The artwork on Man Man’s third album Rabbit Habits depicts a complicated and depraved scenario, shown through a cross section of a burning house. Inside that house, there are numerous scenes of bizarre, disturbing and sometimes whimsical events, including a suicide victim, an orgy, a wookie at a typewriter, an Indian chief playing video games, a man in a banana suit, a man in a cage, and at the ground floor, the pyromaniac who has sealed the fate of these unsuspecting fools. In a way, it’s an apt parallel to Man Man’s music. Their oddball, whiskey drunk experimental pop style is the soundtrack to seedy and frightening affairs, choreographing a fistfight at a brothel or a drinking game at an exorcism. It seems dangerous, certainly, but there’s a thrill in that element of danger, even a challenge to it, perhaps.
With Rabbit Habits, Man Man still sound as if they exist in a seamy and smoky world, but a bit more accessible this time around. Less bordello, more burlesque. Fewer exorcisms, more séances. Nothing’s going to explode or combust, but there’s still something unsettling lingering in the atmosphere. This is a more comfortable Man Man, if only marginally, but their songs are as strong as ever, if more user-friendly.
“Been locked down way too long/ been locked down way too long,” grumbles frontman Honus Honus on leadoff track “Mister Jung Stuffed,” like an ex-con about to have a night on the town. As such, it’s an extremely fun song, with a catchy melody, though Honus still finds himself wailing maniacally in parts, reminding us that the band hasn’t exactly settled down. “Hurly/Burly” is even more straightforward, though a bizarre whistle that bleats throughout scuffs it up enough to keep it from being normal. “Big Trouble” marks a new peak for Man Man, with a mighty horn section lending an air of Bourbon Street jazz to their bloozy swagger. “Doo Right” even sounds like a ’50s-style ballad, with Honus lamenting “I wanna hold you til the mountains turn into sand/ oh my god, what happened to all those days?”
After a raucous drum intro, “Easy Eats or Dirty Doctor Galapagos” boogies with a muppet monster vibe and a great guitar and clarinet riff. Then, oddly, “El Azteca” sounds quite a bit like Six Finger Satellite’s “(Babies Got The) Rabies.” (Note to self: I’m probably the only one who would have noticed that) On “Top Drawer,” one of the catchiest tracks here, Honus declares “you need a haircut/ you need a shoe shine,” and clearly the band has gotten a bit of a trim since Six Demon Bag, though just enough to keep their beards in check. Man Man is still one gruff and raucous act. Still, they have their delicate side, such as on the lengthy “Poor Jackie,” a spooky but awesome gypsy waltz, with weeping violin and Honus darkly addressing the song’s subject: “I don’t see what everybody/ sees in your sexy body/ All I see is a shallow grave/ trapped inside a pretty face.”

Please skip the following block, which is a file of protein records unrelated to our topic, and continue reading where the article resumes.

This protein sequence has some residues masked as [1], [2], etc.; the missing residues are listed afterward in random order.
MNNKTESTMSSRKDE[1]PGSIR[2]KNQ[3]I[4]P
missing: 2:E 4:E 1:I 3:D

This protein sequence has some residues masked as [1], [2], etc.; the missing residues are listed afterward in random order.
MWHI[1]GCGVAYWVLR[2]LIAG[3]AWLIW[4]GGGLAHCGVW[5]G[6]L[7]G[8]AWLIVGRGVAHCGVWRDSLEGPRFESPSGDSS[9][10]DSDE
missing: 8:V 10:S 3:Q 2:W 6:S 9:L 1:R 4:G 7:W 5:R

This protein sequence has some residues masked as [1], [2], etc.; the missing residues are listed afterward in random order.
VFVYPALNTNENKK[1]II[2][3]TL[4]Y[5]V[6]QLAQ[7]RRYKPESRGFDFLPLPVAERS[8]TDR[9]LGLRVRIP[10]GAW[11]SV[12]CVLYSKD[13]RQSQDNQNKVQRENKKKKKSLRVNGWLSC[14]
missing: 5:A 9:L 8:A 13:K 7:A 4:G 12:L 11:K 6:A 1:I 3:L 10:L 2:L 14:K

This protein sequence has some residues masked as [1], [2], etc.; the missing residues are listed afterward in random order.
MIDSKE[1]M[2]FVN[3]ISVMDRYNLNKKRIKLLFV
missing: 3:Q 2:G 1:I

By the end of the album, that element of drama and danger that may not have been as immediately prevalent overtakes the atmosphere. Still, by and large, Rabbit Habits is a fun record. Like a round of stiff drinks, however, it will likely leave you in a more uncertain place and scenario than that where you began. As the group chants at the end of “Poor Jackie,” “there’s no God here,” but once you acknowledge the absence of anything holy, it’s easier to dive into such wanton terrain.
MP3: “Top Drawer”
Jeff Terich is the founder and editor of Treble. He's been writing about music for 20 years and has been published at American Songwriter, Bandcamp Daily, Reverb, Spin, Stereogum, uDiscoverMusic, VinylMePlease and some others that he's forgetting right now. He's still not tired of it.